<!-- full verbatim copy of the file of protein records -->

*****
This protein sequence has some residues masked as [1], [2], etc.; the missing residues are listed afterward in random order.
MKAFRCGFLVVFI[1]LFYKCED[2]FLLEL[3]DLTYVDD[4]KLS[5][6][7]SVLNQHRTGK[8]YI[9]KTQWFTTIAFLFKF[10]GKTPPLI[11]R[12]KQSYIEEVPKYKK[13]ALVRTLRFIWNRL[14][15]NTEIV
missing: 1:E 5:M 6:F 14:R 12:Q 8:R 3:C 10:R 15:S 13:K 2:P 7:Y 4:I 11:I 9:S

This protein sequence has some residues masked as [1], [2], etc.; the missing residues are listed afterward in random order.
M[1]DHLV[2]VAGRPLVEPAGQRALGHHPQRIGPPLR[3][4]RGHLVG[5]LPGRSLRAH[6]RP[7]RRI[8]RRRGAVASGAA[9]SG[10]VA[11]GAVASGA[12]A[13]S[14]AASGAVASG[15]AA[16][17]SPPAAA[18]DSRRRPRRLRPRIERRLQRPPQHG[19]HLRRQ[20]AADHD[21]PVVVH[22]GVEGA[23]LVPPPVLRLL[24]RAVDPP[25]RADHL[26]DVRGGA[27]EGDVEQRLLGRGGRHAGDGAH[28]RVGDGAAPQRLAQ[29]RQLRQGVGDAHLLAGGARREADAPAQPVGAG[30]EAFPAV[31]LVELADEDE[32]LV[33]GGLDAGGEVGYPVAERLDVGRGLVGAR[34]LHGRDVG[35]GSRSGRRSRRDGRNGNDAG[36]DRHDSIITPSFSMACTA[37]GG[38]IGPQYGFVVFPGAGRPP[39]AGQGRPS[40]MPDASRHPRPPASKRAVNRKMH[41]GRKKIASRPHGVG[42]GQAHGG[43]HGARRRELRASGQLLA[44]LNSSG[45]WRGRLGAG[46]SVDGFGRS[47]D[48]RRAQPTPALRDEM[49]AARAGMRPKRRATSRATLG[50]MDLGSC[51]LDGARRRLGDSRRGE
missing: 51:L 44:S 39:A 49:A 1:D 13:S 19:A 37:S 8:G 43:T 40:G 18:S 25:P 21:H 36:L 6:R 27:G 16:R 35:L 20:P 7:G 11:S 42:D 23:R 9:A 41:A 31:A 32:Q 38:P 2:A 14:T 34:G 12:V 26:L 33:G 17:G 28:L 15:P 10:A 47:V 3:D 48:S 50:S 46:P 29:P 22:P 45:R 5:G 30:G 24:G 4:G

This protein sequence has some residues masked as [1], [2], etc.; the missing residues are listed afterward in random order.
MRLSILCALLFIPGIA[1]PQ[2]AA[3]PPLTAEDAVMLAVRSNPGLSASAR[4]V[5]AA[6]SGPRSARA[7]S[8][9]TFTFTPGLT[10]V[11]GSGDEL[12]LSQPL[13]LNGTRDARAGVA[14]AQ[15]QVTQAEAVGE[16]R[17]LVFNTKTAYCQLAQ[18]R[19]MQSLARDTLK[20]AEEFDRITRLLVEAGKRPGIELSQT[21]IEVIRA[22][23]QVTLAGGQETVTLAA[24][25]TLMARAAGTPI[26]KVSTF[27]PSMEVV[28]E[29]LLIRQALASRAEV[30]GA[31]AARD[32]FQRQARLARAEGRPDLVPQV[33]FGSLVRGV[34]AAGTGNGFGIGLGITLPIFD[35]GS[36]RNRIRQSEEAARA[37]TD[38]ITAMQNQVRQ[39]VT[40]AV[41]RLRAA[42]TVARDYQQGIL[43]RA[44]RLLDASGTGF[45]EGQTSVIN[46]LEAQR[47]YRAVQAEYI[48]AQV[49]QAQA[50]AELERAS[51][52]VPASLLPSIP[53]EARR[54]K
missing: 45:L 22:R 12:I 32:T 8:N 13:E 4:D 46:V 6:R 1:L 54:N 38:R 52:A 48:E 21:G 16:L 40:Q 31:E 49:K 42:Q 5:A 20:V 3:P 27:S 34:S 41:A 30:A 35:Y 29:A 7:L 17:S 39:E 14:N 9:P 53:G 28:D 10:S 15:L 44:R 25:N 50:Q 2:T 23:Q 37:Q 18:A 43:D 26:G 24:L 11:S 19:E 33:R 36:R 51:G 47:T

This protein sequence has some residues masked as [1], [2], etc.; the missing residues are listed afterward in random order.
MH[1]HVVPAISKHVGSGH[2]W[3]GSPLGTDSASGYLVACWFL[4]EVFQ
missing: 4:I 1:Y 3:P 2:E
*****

This protein sequence has some residues masked as [1], [2], etc.; the missing residues are listed afterward in random order.
MKAFRCGFLVVFI[1]LFYKCED[2]FLLEL[3]DLTYVDD[4]KLS[5][6][7]SVLNQHRTGK[8]YI[9]KTQWFTTIAFLFKF[10]GKTPPLI[11]R[12]KQSYIEEVPKYKK[13]ALVRTLRFIWNRL[14][15]NTEIV
missing: 1:E 5:M 6:F 14:R 12:Q 8:R 3:C 10:R 15:S 13:K 2:P 7:Y 4:I 11:I 9:S

This protein sequence has some residues masked as [1], [2], etc.; the missing residues are listed afterward in random order.
M[1]DHLV[2]VAGRPLVEPAGQRALGHHPQRIGPPLR[3][4]RGHLVG[5]LPGRSLRAH[6]RP[7]RRI[8]RRRGAVASGAA[9]SG[10]VA[11]GAVASGA[12]A[13]S[14]AASGAVASG[15]AA[16][17]SPPAAA[18]DSRRRPRRLRPRIERRLQRPPQHG[19]HLRRQ[20]AADHD[21]PVVVH[22]GVEGA[23]LVPPPVLRLL[24]RAVDPP[25]RADHL[26]DVRGGA[27]EGDVEQRLLGRGGRHAGDGAH[28]RVGDGAAPQRLAQ[29]RQLRQGVGDAHLLAGGARREADAPAQPVGAG[30]EAFPAV[31]LVELADEDE[32]LV[33]GGLDAGGEVGYPVAERLDVGRGLVGAR[34]LHGRDVG[35]GSRSGRRSRRDGRNGNDAG[36]DRHDSIITPSFSMACTA[37]GG[38]IGPQYGFVVFPGAGRPP[39]AGQGRPS[40]MPDASRHPRPPASKRAVNRKMH[41]GRKKIASRPHGVG[42]GQAHGG[43]HGARRRELRASGQLLA[44]LNSSG[45]WRGRLGAG[46]SVDGFGRS[47]D[48]RRAQPTPALRDEM[49]AARAGMRPKRRATSRATLG[50]MDLGSC[51]LDGARRRLGDSRRGE
missing: 51:L 44:S 39:A 49:A 1:D 13:S 19:A 37:S 8:G 43:T 40:G 18:S 25:P 21:H 36:L 6:R 27:G 16:R 35:L 20:P 7:G 11:S 42:D 23:R 9:A 41:A 31:A 32:Q 38:P 2:A 14:T 34:G 12:V 26:L 33:G 17:G 28:L 15:P 10:A 47:V 3:D 48:S 50:S 46:P 29:P 22:P 45:R 5:G 30:G 24:G 4:G

This protein sequence has some residues masked as [1], [2], etc.; the missing residues are listed afterward in random order.
MRLSILCALLFIPGIA[1]PQ[2]AA[3]PPLTAEDAVMLAVRSNPGLSASAR[4]V[5]AA[6]SGPRSARA[7]S[8][9]TFTFTPGLT[10]V[11]GSGDEL[12]LSQPL[13]LNGTRDARAGVA[14]AQ[15]QVTQAEAVGE[16]R[17]LVFNTKTAYCQLAQ[18]R[19]MQSLARDTLK[20]AEEFDRITRLLVEAGKRPGIELSQT[21]IEVIRA[22][23]QVTLAGGQETVTLAA[24][25]TLMARAAGTPI[26]KVSTF[27]PSMEVV[28]E[29]LLIRQALASRAEV[30]GA[31]AARD[32]FQRQARLARAEGRPDLVPQV[33]FGSLVRGV[34]AAGTGNGFGIGLGITLPIFD[35]GS[36]RNRIRQSEEAARA[37]TD[38]ITAMQNQVRQ[39]VT[40]AV[41]RLRAA[42]TVARDYQQGIL[43]RA[44]RLLDASGTGF[45]EGQTSVIN[46]LEAQR[47]YRAVQAEYI[48]AQV[49]QAQA[50]AELERAS[51][52]VPASLLPSIP[53]EARR[54]K
missing: 45:L 22:R 12:I 32:T 8:N 13:E 4:D 46:V 6:R 1:L 54:N 38:R 52:A 48:E 21:G 16:L 40:Q 31:E 49:K 42:Q 5:A 20:V 3:P 27:S 34:S 41:A 30:A 35:Y 29:A 7:L 17:S 39:E 14:N 9:P 53:G 28:D 10:S 15:L 44:R 25:N 50:Q 2:T 23:Q 37:Q 18:A 43:D 26:G 24:L 11:S 19:E 33:R 36:R 51:G 47:T

This protein sequence has some residues masked as [1], [2], etc.; the missing residues are listed afterward in random order.
MH[1]HVVPAISKHVGSGH[2]W[3]GSPLGTDSASGYLVACWFL[4]EVFQ
missing: 4:I 1:Y 3:P 2:E